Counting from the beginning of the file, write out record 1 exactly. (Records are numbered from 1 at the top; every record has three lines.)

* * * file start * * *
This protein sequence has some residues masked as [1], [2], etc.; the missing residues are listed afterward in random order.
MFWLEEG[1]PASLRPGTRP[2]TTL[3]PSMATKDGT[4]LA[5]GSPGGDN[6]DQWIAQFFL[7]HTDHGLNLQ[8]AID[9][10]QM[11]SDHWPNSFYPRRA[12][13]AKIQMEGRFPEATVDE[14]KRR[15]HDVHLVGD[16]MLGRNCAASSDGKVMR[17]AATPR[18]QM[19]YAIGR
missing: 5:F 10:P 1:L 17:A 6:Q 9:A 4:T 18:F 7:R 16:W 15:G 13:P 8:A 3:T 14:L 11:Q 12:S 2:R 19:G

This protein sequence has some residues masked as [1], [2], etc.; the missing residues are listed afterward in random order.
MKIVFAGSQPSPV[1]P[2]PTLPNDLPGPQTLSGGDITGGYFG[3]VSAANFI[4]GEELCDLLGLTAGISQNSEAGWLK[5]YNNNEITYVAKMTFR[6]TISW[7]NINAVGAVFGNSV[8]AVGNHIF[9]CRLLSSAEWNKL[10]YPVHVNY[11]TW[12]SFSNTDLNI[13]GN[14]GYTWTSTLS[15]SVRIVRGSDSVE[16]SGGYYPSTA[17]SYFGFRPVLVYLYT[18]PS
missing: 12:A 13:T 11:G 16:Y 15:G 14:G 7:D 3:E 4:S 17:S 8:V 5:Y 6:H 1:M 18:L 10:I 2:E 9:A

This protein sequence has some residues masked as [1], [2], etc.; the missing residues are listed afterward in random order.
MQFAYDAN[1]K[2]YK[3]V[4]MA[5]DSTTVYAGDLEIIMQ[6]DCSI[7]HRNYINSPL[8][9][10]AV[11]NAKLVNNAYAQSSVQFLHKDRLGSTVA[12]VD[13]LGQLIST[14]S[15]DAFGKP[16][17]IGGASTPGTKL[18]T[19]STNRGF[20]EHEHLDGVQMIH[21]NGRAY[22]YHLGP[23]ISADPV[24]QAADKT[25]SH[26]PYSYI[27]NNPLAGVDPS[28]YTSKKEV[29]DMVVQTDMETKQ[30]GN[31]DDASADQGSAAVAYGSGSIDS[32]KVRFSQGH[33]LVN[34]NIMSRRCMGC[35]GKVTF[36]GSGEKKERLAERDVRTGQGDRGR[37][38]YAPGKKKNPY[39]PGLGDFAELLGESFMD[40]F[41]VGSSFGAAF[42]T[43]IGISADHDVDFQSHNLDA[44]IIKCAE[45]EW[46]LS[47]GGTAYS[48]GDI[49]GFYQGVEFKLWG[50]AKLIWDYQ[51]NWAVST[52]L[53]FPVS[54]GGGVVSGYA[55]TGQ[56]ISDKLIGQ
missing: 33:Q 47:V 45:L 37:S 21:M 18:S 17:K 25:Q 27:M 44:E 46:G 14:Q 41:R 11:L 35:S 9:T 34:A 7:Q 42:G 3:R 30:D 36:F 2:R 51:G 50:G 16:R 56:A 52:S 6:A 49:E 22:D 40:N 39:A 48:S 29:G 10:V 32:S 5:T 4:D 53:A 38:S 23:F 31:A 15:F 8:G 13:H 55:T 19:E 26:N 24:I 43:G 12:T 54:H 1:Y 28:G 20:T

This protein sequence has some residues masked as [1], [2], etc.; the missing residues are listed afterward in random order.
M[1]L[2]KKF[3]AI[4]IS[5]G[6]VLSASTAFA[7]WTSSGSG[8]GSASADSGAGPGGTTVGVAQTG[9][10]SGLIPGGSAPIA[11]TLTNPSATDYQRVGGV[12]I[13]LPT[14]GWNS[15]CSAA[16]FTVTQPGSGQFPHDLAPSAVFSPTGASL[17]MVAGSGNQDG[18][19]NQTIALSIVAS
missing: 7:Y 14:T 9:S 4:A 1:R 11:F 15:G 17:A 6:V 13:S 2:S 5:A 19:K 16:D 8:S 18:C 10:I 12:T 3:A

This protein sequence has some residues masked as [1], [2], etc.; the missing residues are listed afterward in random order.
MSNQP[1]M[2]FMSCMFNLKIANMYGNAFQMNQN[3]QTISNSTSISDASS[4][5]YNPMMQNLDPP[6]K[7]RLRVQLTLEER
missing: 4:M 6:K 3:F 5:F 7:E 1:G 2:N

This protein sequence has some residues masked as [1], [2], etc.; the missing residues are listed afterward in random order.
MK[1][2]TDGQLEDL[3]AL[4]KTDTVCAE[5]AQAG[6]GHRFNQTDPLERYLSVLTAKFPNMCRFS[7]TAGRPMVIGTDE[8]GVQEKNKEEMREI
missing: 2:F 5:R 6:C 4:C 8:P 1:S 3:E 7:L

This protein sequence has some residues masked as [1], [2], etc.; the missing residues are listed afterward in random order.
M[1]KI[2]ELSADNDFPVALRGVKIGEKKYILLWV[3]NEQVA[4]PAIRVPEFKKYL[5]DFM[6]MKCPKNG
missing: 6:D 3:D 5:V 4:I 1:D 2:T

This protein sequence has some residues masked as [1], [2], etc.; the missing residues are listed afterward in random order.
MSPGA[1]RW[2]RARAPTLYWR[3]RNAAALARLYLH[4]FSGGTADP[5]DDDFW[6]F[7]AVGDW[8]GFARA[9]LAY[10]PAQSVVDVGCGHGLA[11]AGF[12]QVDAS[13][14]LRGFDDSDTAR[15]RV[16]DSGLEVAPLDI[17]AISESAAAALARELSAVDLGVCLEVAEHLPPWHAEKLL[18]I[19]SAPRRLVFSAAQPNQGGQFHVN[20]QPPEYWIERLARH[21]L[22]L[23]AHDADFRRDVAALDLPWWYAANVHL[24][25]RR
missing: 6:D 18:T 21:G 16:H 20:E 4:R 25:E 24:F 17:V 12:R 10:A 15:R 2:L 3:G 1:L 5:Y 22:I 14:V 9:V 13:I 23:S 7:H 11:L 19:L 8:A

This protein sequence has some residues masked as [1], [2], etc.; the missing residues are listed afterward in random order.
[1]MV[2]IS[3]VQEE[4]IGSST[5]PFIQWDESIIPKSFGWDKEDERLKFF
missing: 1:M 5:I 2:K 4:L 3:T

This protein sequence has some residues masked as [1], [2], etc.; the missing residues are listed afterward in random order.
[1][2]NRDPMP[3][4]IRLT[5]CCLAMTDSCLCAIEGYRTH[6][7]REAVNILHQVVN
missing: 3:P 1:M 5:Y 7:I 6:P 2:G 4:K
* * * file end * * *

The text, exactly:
This protein sequence has some residues masked as [1], [2], etc.; the missing residues are listed afterward in random order.
MFWLEEG[1]PASLRPGTRP[2]TTL[3]PSMATKDGT[4]LA[5]GSPGGDN[6]DQWIAQFFL[7]HTDHGLNLQ[8]AID[9][10]QM[11]SDHWPNSFYPRRA[12][13]AKIQMEGRFPEATVDE[14]KRR[15]HDVHLVGD[16]MLGRNCAASSDGKVMR[17]AATPR[18]QM[19]YAIGR
missing: 5:F 10:P 1:L 17:A 6:Q 9:A 4:T 18:F 7:R 16:W 15:G 13:P 8:A 3:T 14:L 11:Q 12:S 2:R 19:G